A Locational Decision Making Framework for Shipbreaking under Multiple Criteria

A Locational Decision Making Framework for Shipbreaking under Multiple Criteria

Joshin John (Indian Institute of Management Lucknow, Lucknow, India & Rajagiri Business School, Kochi, Kerala, India) and Sushil Kumar (Indian Institute of Management Lucknow, Lucknow, India)
Copyright: © 2016 |Pages: 22
DOI: 10.4018/IJSDS.2016010104
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Abstract

The decision making process for shipbreaking is complicated and is dependent on multiple factors. However, due to the vastly unorganized nature of shipbreaking industry in major shipbreaking locations, there is little work done to the best of the authors' knowledge, wherein these factors are mapped, weighed and integrated in the form of a comprehensive decision making framework. In recent years, although there have been significant efforts by researchers to capture the process of shipbreaking and recycling in literature, a comprehensive decision support system that encapsulates the multiple criteria for shipbreaking in a quantifiable form, is yet to be developed. This paper attempts to bridge this gap, by formulating a decision making framework, particularly for selecting the shipbreaking facility and the extent of recycling subsequent to ship disassembly, using AHP methodology. The framework considers the relevant factors, and is useful not only for shipping companies and cash brokers for decision making, but also provides insights vis-à-vis the migrating pattern of shipbreaking industry, particularly from Indian subcontinent to China, as observed in the contemporary business environment.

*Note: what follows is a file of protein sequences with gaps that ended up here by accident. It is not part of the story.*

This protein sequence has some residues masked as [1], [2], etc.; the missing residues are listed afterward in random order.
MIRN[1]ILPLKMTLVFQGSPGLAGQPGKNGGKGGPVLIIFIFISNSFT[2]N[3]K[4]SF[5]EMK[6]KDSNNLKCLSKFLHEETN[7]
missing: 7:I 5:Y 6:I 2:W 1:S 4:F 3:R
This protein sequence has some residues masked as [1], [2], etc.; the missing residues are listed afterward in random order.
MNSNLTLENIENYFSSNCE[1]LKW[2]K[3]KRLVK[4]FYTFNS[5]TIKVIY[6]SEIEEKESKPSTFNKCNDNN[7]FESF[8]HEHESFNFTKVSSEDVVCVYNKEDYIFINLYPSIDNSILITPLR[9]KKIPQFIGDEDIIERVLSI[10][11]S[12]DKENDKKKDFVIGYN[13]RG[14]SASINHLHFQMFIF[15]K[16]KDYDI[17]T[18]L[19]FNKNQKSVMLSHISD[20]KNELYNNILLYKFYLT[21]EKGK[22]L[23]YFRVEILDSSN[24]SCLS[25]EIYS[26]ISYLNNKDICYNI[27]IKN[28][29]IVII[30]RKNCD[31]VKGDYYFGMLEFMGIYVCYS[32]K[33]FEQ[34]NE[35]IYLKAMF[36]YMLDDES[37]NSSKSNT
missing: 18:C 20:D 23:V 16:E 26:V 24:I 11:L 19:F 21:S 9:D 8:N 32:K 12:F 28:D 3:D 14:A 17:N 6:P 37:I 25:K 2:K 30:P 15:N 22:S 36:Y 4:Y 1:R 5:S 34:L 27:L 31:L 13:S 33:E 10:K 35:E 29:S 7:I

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Introduction

Shipbreaking is a multi-billion dollar industry, flourishing largely in the developing Asian countries; particularly in India, Bangladesh, China and Pakistan (UNCTAD, 2012). The industry gained the attention of environmental activists, regulators, researchers and media during the recent years; environmental impact due to shipbreaking and dangerous working conditions for laborers in the shipbreaking yards of the third world, being the visible symptoms that raised the alarm, placing the industry in focus. With the subsequent microscopic scrutiny that followed, there have been several studies on shipbreaking and ship recycling activities around the world, with special attention on yards in the Indian Subcontinent, i.e. Alang-Sosiya Ship Recycling Yard (Gujarat, India) and Chittagong Ship Breaking Yard (Bangladesh), which accounted for the bulk of global shipbreaking in the last two decades. Due to the largely unexplored nature of the shipbreaking industry, most of the pilot research studies conducted in recent years, are predominantly qualitative in nature, concentrating on process mapping (Asolekar, 2006, 2012; Demaria, 2010; Hiremath et al., 2015; Hossain & Islam, 2006; Hossain et al., 2010; Pelsy, 2008; Sivaprasad, 2010; Thomas 2007; Upadhyay 2002); with few studies on social & environmental impact assessment (Islam & Hossain, 1986; Pathak, 1997; Reddy et al., 2003, 2004a, 2005a 2005b; Sonak et al., 2008), and developing methodological frameworks for shipbreaking industry (Carvalho et al., 2009; Huang, 2010). A taxonomic listing of relevant research papers on shipbreaking is represented in Table 1.

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